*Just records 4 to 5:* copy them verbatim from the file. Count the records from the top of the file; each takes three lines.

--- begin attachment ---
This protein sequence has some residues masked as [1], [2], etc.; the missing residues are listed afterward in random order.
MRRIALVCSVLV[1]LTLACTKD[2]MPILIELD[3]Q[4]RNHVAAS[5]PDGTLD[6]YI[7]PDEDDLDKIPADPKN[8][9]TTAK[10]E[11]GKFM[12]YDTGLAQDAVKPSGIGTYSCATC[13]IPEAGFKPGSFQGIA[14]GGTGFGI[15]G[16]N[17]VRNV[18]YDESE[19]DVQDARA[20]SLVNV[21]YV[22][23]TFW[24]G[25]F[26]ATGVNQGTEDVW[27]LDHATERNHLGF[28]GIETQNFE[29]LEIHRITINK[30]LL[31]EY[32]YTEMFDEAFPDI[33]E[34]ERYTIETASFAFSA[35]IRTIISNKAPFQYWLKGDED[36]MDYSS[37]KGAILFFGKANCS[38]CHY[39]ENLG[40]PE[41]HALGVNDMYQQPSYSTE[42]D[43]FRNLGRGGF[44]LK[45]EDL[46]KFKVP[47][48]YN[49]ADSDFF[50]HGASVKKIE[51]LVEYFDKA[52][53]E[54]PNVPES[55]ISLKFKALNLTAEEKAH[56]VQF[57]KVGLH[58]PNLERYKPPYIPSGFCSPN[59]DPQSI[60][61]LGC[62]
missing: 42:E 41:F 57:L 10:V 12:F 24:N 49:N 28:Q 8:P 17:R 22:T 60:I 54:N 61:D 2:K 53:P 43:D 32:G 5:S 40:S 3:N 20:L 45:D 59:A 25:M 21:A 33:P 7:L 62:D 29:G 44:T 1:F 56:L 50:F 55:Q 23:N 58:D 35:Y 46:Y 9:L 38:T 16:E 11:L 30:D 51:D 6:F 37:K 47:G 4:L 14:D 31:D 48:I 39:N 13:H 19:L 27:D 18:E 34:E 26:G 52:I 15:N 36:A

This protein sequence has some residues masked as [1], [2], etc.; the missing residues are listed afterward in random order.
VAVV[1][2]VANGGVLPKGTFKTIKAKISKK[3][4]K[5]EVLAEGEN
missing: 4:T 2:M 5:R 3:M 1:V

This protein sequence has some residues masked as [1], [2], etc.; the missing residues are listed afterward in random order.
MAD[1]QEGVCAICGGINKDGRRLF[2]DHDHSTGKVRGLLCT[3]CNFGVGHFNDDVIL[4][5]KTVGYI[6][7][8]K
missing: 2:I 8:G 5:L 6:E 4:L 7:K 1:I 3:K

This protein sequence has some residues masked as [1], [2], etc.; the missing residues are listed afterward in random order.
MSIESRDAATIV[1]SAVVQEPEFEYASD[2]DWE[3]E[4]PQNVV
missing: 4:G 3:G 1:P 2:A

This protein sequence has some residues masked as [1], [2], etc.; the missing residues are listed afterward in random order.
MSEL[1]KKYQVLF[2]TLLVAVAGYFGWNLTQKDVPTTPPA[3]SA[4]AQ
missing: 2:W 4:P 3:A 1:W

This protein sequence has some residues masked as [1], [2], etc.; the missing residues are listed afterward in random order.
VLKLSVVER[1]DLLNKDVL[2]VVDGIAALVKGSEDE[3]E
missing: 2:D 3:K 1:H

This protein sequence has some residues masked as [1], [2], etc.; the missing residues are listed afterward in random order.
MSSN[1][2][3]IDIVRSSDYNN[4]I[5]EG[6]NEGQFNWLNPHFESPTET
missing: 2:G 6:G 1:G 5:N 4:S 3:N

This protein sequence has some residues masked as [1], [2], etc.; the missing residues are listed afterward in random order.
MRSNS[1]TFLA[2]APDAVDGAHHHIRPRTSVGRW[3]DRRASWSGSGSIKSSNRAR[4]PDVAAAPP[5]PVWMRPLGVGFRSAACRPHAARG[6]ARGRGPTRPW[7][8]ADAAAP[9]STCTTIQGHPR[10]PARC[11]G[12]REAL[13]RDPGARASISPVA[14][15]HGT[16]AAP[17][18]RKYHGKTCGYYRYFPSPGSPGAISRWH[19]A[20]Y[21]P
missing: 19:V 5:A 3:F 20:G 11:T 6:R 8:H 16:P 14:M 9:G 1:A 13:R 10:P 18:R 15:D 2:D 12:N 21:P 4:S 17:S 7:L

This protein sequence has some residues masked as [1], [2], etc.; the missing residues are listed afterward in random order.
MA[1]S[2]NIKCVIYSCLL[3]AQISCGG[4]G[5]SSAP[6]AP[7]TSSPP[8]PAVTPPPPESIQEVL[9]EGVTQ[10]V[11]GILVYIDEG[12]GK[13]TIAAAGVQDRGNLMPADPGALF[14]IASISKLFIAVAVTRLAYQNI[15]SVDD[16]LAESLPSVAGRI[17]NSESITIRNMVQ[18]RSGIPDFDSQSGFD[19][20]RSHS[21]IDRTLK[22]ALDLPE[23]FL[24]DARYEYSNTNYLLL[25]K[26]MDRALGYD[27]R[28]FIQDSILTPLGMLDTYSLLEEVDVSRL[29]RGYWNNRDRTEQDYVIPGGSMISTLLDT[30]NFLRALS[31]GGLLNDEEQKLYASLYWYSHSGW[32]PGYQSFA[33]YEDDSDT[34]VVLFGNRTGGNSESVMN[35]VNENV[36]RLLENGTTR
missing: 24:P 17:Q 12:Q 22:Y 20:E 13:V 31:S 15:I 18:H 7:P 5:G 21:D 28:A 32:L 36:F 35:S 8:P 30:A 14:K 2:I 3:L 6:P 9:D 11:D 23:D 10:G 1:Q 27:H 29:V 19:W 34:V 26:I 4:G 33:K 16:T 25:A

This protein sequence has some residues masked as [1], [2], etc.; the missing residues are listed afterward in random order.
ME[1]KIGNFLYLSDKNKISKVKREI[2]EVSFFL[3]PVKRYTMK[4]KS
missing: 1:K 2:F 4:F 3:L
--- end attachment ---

This protein sequence has some residues masked as [1], [2], etc.; the missing residues are listed afterward in random order.
MSIESRDAATIV[1]SAVVQEPEFEYASD[2]DWE[3]E[4]PQNVV
missing: 4:G 3:G 1:P 2:A

This protein sequence has some residues masked as [1], [2], etc.; the missing residues are listed afterward in random order.
MSEL[1]KKYQVLF[2]TLLVAVAGYFGWNLTQKDVPTTPPA[3]SA[4]AQ
missing: 2:W 4:P 3:A 1:W